Monthly Archives: May 2013

Hard to Believe…

Today marks exactly one year since the movers arrived at 124 Longridge Drive. Rachel and I drove out of Tallahassee the day after Memorial Day after finishing packing up 37 years worth of memories at 1207 Walton Drive. It’s been an eventful year full of surprises (good and bad), a lot of introspection, and wayfinding! When the moving truck had to back down the driveway in drive, Rachel and I closed our eyes and hoped for the best. Within 2 hours everything was in the house and boxes were everywhere. This in spite of the fact that I gave away so many things; family things to my cousin, Jill; household items to a variety of friends and co-workers; and cars full of all sorts of things to Goodwill. Of course, now that I’ve lived in the house for a year there are some regrets about things I should have taken with me, but that’s another story! In my wish for a fresh start, I may have gone a bit too far but the fact that there is no turning back is also somewhat liberating!

What have I learned in these 365 days? More than I could ever articulate here I’m afraid but I will share a few of the things that come to mind while reviewing my new strange world.
1. Keeping in touch with family and friends is the most important thing to maintain sanity.
2. Being close to children is a gift beyond description.
3. A city girl CAN learn how to survive in the country (albeit only less than 2 hours to New York City!).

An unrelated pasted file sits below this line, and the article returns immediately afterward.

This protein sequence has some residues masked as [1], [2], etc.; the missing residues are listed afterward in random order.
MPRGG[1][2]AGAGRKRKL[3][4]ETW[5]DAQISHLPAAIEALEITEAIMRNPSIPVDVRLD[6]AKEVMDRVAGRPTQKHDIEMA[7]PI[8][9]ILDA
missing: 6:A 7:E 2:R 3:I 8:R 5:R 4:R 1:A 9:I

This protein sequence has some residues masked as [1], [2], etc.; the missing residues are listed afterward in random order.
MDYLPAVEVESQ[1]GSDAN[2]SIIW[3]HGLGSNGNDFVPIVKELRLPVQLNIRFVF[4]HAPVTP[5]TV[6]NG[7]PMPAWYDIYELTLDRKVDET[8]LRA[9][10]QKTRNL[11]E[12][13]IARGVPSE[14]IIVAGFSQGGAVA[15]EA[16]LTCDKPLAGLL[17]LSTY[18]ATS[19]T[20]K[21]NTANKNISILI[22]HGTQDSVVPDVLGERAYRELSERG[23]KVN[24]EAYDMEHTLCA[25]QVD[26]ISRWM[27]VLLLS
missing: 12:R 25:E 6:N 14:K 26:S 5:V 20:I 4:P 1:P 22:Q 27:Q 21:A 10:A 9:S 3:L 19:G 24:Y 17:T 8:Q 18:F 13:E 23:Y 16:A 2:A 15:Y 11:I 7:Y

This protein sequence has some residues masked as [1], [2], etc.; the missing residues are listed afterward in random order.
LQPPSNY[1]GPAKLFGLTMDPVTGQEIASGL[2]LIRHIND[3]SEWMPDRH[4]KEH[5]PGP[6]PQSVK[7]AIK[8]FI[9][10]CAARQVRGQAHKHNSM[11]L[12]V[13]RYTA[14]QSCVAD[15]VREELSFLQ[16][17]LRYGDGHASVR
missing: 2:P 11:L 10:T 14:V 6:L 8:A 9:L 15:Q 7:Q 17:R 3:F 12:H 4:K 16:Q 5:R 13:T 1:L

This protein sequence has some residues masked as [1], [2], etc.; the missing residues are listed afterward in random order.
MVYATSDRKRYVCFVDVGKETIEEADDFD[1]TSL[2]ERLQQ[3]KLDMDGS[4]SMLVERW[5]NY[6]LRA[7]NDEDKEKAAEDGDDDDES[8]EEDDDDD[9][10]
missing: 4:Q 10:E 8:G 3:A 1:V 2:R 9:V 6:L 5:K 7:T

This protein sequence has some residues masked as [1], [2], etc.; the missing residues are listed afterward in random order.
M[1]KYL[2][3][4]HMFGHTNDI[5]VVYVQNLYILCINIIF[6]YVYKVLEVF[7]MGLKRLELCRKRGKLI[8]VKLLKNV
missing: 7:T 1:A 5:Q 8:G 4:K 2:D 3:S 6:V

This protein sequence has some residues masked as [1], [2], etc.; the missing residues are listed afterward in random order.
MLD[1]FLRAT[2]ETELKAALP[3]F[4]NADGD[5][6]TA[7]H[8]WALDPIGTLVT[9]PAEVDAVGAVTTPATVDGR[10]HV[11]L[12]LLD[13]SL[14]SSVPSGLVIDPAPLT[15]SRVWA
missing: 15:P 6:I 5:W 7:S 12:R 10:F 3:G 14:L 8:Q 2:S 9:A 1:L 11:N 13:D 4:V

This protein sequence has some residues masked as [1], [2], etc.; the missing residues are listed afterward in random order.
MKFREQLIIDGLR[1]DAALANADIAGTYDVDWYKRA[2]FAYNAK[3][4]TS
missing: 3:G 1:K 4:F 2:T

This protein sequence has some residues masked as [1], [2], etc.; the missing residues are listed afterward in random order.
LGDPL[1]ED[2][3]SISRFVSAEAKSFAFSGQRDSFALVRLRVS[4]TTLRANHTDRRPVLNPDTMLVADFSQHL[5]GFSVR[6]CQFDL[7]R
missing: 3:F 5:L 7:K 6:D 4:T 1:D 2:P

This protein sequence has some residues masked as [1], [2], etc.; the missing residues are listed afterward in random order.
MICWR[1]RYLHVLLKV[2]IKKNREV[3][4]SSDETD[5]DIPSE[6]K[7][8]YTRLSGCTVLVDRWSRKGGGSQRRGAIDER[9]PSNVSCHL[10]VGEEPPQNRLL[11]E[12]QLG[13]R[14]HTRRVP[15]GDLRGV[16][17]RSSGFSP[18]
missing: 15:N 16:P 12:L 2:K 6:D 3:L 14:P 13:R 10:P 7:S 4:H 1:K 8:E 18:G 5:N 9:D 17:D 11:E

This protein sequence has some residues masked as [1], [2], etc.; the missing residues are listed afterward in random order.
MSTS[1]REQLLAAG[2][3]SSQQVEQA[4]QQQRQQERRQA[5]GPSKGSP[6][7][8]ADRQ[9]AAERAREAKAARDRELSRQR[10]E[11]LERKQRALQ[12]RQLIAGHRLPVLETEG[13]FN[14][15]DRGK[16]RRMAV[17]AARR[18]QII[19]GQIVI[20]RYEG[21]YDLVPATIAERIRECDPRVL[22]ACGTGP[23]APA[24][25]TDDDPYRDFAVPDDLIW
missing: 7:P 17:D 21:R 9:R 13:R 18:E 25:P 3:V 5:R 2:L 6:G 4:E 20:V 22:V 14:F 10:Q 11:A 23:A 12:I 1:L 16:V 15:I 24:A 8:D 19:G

4. You CAN go home again even if it’s in a bit of a different way.
5. Most critters will walk, run or fly away as you approach them. This is a very important thing to know when walking your dog in this area although I’m still very respectful of the bears!
6. Northern winters are a force to be reckoned with as is my driveway! There are strategies one can develop for survival — hiring a good snow plowing and stair shoveling service, getting the car checked out before the first snow, ordering and having delivered a large amount of firewood early, putting aside money in the budget for very large amounts of ice melt, not locking the gate because it will freeze.
7. Few people go out at night in the mountains during the winter, so restaurants that are even open in winter close VERY early. So, get in a supply of good books, take advantage of On Demand movies, and watch a lot of bad tv!
8. Spring comes late but quickly. The snow is melted and all of a sudden it’s green and lush. Local nurseries that have been all but closed down have beautiful locally grown plants of all kinds and the driveway is again usable which makes life a lot easier.
9. Home is not where you live but how you live — this has been a hard lesson and one that I am still working on.